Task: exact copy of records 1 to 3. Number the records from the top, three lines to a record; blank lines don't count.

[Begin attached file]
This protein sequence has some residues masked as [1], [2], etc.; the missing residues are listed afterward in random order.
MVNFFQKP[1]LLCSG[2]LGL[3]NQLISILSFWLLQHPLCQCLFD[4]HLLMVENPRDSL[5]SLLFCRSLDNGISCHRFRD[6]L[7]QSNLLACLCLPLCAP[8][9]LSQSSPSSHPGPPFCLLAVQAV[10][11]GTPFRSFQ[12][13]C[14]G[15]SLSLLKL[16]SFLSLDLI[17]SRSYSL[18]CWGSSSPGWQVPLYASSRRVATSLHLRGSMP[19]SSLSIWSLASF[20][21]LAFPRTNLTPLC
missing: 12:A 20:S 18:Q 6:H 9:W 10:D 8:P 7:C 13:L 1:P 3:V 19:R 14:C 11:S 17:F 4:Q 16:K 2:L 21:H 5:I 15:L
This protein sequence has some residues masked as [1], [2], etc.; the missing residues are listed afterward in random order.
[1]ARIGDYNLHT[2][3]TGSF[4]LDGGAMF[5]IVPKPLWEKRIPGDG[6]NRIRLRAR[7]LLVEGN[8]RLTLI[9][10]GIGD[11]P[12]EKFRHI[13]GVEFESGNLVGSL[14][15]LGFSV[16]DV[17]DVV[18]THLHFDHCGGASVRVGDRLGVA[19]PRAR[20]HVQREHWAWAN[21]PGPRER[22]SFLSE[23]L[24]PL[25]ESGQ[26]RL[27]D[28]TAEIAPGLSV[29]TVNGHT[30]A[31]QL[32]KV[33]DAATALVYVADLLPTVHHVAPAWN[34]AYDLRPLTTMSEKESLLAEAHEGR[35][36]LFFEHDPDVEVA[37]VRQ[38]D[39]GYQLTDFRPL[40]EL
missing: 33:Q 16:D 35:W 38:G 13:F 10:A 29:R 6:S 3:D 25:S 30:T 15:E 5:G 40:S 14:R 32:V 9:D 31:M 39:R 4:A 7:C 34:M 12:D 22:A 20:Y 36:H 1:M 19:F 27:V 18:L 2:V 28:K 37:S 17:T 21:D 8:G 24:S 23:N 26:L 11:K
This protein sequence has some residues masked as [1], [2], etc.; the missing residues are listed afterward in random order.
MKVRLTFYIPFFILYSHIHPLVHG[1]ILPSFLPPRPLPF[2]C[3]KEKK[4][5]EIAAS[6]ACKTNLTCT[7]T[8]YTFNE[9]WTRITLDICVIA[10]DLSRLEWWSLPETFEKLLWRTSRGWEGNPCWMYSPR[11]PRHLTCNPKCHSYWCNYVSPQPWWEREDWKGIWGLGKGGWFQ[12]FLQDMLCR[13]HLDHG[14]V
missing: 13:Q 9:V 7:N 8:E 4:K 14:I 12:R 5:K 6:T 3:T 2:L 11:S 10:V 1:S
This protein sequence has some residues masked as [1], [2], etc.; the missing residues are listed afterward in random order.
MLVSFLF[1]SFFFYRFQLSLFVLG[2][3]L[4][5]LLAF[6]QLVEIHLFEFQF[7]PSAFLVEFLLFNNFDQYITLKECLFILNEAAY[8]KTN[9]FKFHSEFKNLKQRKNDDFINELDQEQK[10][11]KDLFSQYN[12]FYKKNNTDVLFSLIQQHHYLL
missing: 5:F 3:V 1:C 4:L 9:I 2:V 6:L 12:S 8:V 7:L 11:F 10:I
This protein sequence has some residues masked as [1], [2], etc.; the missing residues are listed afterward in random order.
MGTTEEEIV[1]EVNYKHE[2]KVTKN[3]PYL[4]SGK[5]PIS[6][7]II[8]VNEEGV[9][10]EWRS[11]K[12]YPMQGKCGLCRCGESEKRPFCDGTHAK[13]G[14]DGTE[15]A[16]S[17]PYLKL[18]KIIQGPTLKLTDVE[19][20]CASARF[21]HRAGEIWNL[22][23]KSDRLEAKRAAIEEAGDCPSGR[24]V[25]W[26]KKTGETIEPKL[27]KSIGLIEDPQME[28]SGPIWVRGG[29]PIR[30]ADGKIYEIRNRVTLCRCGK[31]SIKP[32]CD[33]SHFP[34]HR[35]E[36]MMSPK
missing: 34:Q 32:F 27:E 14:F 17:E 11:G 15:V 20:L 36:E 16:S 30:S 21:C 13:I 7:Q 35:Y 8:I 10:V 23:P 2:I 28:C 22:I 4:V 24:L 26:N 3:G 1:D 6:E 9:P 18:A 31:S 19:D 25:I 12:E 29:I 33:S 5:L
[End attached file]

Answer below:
This protein sequence has some residues masked as [1], [2], etc.; the missing residues are listed afterward in random order.
MVNFFQKP[1]LLCSG[2]LGL[3]NQLISILSFWLLQHPLCQCLFD[4]HLLMVENPRDSL[5]SLLFCRSLDNGISCHRFRD[6]L[7]QSNLLACLCLPLCAP[8][9]LSQSSPSSHPGPPFCLLAVQAV[10][11]GTPFRSFQ[12][13]C[14]G[15]SLSLLKL[16]SFLSLDLI[17]SRSYSL[18]CWGSSSPGWQVPLYASSRRVATSLHLRGSMP[19]SSLSIWSLASF[20][21]LAFPRTNLTPLC
missing: 12:A 20:S 18:Q 6:H 9:W 10:D 8:P 7:C 13:L 1:P 3:V 19:R 14:C 11:S 17:F 4:Q 16:K 2:L 21:H 5:I 15:L
This protein sequence has some residues masked as [1], [2], etc.; the missing residues are listed afterward in random order.
[1]ARIGDYNLHT[2][3]TGSF[4]LDGGAMF[5]IVPKPLWEKRIPGDG[6]NRIRLRAR[7]LLVEGN[8]RLTLI[9][10]GIGD[11]P[12]EKFRHI[13]GVEFESGNLVGSL[14][15]LGFSV[16]DV[17]DVV[18]THLHFDHCGGASVRVGDRLGVA[19]PRAR[20]HVQREHWAWAN[21]PGPRER[22]SFLSE[23]L[24]PL[25]ESGQ[26]RL[27]D[28]TAEIAPGLSV[29]TVNGHT[30]A[31]QL[32]KV[33]DAATALVYVADLLPTVHHVAPAWN[34]AYDLRPLTTMSEKESLLAEAHEGR[35][36]LFFEHDPDVEVA[37]VRQ[38]D[39]GYQLTDFRPL[40]EL
missing: 33:Q 16:D 35:W 38:G 13:F 10:A 29:R 6:S 3:D 25:S 30:T 15:E 5:G 40:S 14:R 32:V 9:D 31:M 39:R 4:A 7:C 34:M 12:D 22:A 20:Y 36:H 1:M 19:F 27:V 18:L 2:V 28:K 37:S 17:T 21:D 8:G 24:S 23:N 26:L 11:K
This protein sequence has some residues masked as [1], [2], etc.; the missing residues are listed afterward in random order.
MKVRLTFYIPFFILYSHIHPLVHG[1]ILPSFLPPRPLPF[2]C[3]KEKK[4][5]EIAAS[6]ACKTNLTCT[7]T[8]YTFNE[9]WTRITLDICVIA[10]DLSRLEWWSLPETFEKLLWRTSRGWEGNPCWMYSPR[11]PRHLTCNPKCHSYWCNYVSPQPWWEREDWKGIWGLGKGGWFQ[12]FLQDMLCR[13]HLDHG[14]V
missing: 13:Q 9:V 7:N 8:E 4:K 14:I 12:R 5:K 6:T 3:T 2:L 11:S 10:V 1:S